verb (used with object), fud·dled, fud·dling.
verb (used without object), fud·dled, fud·dling.
- fuddling cup,
Origin of fuddle
Examples from the Web for fuddle
Because he eats tallow candles and is happy when he can fuddle himself on bad liquor.Violence and the Labor Movement|Robert Hunter
He could but compose the sort of thing the court wanted of him, and in order to that, had to fuddle his brains first, poor fellow!Thomas Wingfold, Curate|George MacDonald
Hamla Ombashi is a corporal of the transport service, and "fuddle" is to sit down.Khartoum Campaign, 1898|Bennet Burleigh
We shall want very clear heads for what's in front of us, and I'm not going to fuddle mine for a commencement.A Master of Fortune|Cutcliffe Hyne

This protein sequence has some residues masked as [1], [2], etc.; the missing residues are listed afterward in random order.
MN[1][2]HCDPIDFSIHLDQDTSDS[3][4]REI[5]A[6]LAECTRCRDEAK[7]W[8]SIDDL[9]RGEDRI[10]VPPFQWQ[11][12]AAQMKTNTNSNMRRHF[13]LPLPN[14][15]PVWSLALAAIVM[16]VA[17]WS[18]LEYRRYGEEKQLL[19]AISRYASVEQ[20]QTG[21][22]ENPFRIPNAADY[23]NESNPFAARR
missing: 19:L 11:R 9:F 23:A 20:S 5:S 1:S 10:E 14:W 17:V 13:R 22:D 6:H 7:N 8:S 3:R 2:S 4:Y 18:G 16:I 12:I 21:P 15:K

His head was a fuddle of bushy hair and whiskers, from which his eyes peered with a guilty slant.The Open Boat and Other Stories|Stephen Crane
Word Origin for fuddle
1580s, originally "to get drunk," later "to confuse as though with drink" (c.1600), of uncertain origin, perhaps from Low German fuddeln "work in a slovenly manner (as if drunk)," from fuddle "worthless cloth." The more common derivative befuddle appeared 1887. Related: Fuddled; fuddling.